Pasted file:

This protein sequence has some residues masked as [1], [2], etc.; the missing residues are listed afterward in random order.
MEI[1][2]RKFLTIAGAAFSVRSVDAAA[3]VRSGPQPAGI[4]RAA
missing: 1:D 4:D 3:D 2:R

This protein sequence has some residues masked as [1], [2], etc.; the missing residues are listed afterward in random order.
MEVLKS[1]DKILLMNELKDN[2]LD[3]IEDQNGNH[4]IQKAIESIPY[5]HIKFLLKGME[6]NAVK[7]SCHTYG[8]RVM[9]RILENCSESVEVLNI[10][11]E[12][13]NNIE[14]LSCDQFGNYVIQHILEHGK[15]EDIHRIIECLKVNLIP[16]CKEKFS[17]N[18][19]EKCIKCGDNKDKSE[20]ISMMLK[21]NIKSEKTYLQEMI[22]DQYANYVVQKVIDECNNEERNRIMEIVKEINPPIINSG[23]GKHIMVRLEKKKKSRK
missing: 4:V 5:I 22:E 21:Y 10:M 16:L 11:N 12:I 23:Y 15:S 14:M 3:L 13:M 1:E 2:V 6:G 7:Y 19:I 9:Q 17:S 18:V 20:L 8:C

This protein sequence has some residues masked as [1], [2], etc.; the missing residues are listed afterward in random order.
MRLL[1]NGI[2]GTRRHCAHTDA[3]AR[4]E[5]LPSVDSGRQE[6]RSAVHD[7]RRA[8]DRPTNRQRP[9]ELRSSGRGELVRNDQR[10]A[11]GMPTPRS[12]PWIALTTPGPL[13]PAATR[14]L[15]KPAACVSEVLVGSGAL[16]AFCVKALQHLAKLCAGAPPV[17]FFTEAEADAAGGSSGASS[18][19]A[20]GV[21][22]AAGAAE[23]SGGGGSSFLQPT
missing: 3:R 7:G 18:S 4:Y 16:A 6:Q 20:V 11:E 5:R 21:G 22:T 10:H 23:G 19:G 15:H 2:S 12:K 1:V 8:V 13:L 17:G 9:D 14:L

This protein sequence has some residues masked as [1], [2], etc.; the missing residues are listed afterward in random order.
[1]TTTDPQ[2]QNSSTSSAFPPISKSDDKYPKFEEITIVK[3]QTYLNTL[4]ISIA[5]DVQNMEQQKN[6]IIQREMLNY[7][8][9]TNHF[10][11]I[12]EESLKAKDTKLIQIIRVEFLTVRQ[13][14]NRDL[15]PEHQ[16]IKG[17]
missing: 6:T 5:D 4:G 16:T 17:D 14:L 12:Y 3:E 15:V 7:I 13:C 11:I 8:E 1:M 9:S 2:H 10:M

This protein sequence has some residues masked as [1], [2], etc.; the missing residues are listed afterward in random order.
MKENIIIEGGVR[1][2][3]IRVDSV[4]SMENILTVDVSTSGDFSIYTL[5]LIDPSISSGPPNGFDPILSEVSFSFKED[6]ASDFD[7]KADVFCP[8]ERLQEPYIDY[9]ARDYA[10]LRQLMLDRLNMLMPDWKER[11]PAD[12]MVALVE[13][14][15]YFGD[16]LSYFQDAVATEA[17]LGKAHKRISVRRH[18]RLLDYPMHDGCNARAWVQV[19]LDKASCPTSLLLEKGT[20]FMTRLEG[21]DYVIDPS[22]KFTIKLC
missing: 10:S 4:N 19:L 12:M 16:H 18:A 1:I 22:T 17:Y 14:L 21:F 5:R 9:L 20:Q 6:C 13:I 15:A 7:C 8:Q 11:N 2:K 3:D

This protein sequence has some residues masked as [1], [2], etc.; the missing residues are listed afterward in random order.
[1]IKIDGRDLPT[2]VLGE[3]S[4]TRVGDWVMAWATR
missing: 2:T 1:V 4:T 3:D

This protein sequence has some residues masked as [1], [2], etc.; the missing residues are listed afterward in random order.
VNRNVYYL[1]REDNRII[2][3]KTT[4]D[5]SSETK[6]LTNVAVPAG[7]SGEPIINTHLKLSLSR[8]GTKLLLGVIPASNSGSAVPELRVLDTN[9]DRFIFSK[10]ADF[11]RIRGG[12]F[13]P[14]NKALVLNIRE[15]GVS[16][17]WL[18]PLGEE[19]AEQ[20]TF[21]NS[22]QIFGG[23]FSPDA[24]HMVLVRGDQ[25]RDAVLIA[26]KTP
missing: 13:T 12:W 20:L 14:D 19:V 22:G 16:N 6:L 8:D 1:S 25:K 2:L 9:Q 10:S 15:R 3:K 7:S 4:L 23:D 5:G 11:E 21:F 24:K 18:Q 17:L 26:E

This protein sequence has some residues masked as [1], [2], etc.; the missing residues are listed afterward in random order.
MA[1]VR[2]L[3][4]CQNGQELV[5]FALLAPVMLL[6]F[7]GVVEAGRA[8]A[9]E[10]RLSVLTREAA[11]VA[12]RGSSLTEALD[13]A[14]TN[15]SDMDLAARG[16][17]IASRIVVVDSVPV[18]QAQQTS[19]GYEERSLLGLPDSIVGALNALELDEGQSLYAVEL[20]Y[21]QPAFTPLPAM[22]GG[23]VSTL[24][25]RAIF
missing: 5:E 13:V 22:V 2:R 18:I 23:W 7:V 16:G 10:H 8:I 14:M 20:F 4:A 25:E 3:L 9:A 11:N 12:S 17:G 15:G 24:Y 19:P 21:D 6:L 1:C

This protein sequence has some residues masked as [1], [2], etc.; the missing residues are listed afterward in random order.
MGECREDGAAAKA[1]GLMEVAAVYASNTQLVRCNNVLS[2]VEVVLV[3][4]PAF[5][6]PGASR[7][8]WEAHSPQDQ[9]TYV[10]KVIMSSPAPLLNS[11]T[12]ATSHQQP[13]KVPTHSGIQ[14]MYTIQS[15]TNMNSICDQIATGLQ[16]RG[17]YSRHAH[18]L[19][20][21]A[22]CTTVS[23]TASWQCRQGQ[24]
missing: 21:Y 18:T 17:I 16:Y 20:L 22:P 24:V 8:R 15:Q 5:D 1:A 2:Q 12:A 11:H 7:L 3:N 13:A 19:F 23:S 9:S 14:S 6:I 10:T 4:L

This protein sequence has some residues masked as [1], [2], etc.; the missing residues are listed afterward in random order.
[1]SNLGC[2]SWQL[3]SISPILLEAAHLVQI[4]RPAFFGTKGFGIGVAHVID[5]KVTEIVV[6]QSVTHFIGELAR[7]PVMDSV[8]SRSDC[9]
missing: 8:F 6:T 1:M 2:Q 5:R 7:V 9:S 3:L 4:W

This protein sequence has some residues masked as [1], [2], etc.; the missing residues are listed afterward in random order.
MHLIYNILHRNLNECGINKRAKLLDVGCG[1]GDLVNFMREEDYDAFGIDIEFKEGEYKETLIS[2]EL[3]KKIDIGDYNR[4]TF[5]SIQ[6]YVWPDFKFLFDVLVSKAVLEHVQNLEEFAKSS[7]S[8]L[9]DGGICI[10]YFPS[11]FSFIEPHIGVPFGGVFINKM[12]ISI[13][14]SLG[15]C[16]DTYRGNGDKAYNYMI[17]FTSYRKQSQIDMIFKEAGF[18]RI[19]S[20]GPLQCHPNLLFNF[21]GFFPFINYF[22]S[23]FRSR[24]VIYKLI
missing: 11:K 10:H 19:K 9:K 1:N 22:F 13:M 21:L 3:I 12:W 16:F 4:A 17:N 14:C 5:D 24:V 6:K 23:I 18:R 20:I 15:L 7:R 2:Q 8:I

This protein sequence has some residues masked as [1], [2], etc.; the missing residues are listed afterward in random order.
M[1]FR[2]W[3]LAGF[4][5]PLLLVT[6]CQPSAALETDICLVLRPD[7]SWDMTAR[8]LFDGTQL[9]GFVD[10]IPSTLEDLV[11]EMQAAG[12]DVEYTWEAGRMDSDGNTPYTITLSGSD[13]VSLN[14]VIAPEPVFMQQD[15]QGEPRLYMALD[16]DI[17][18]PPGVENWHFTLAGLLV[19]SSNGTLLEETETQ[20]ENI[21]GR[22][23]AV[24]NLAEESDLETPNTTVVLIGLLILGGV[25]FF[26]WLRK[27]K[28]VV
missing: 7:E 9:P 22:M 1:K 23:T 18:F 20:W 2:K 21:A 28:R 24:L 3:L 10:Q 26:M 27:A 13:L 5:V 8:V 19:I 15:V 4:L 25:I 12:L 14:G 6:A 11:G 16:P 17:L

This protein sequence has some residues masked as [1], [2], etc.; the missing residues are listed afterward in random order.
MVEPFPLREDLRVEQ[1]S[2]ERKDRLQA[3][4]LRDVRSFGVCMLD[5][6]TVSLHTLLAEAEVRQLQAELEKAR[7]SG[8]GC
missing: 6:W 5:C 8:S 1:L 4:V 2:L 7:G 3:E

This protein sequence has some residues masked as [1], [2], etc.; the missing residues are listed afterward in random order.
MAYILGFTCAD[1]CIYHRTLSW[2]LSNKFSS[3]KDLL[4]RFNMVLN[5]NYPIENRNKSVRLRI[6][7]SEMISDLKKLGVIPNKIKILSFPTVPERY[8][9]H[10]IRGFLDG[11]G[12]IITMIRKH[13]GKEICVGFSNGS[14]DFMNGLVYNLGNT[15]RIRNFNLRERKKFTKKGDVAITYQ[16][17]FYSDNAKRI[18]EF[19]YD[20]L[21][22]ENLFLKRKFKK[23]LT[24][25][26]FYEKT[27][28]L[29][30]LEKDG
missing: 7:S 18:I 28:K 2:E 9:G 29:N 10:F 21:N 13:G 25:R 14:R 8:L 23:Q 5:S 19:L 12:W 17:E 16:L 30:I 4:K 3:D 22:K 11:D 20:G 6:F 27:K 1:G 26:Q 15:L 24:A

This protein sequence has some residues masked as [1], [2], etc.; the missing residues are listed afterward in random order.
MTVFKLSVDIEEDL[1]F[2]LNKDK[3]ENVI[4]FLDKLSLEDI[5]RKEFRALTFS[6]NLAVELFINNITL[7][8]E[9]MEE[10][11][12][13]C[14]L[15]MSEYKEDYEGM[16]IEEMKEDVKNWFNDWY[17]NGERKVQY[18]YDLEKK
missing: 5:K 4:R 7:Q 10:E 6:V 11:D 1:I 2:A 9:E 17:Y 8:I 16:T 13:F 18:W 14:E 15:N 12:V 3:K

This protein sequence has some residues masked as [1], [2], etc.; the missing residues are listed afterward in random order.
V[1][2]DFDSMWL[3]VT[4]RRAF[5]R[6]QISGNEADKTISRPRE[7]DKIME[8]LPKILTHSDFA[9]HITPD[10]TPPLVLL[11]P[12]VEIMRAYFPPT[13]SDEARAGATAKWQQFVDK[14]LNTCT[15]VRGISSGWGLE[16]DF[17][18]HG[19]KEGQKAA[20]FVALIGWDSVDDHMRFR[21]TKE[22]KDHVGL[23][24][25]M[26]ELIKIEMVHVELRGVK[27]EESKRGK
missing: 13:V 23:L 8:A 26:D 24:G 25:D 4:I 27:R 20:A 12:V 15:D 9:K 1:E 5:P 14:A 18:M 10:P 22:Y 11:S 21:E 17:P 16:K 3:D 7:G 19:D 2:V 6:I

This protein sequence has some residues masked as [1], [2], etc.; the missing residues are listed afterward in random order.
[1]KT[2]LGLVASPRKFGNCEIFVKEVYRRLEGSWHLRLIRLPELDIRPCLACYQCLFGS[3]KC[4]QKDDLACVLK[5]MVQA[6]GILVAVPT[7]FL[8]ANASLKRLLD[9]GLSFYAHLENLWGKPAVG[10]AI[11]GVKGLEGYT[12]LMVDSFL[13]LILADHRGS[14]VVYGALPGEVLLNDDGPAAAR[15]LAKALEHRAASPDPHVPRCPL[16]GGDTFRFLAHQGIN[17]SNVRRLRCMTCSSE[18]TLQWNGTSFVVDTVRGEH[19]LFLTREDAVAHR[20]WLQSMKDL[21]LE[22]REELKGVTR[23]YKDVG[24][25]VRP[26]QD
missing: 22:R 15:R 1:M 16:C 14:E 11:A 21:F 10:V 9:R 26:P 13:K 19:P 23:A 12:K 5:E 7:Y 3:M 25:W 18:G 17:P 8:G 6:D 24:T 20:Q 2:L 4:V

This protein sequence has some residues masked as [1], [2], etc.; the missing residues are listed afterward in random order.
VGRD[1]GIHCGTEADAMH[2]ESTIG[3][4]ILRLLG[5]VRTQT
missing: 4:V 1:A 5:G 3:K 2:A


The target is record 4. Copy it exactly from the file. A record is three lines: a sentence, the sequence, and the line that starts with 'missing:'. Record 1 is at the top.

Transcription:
This protein sequence has some residues masked as [1], [2], etc.; the missing residues are listed afterward in random order.
[1]TTTDPQ[2]QNSSTSSAFPPISKSDDKYPKFEEITIVK[3]QTYLNTL[4]ISIA[5]DVQNMEQQKN[6]IIQREMLNY[7][8][9]TNHF[10][11]I[12]EESLKAKDTKLIQIIRVEFLTVRQ[13][14]NRDL[15]PEHQ[16]IKG[17]
missing: 6:T 5:D 4:G 16:T 17:D 14:L 12:Y 3:E 15:V 7:I 13:C 11:I 8:E 1:M 9:S 2:H 10:M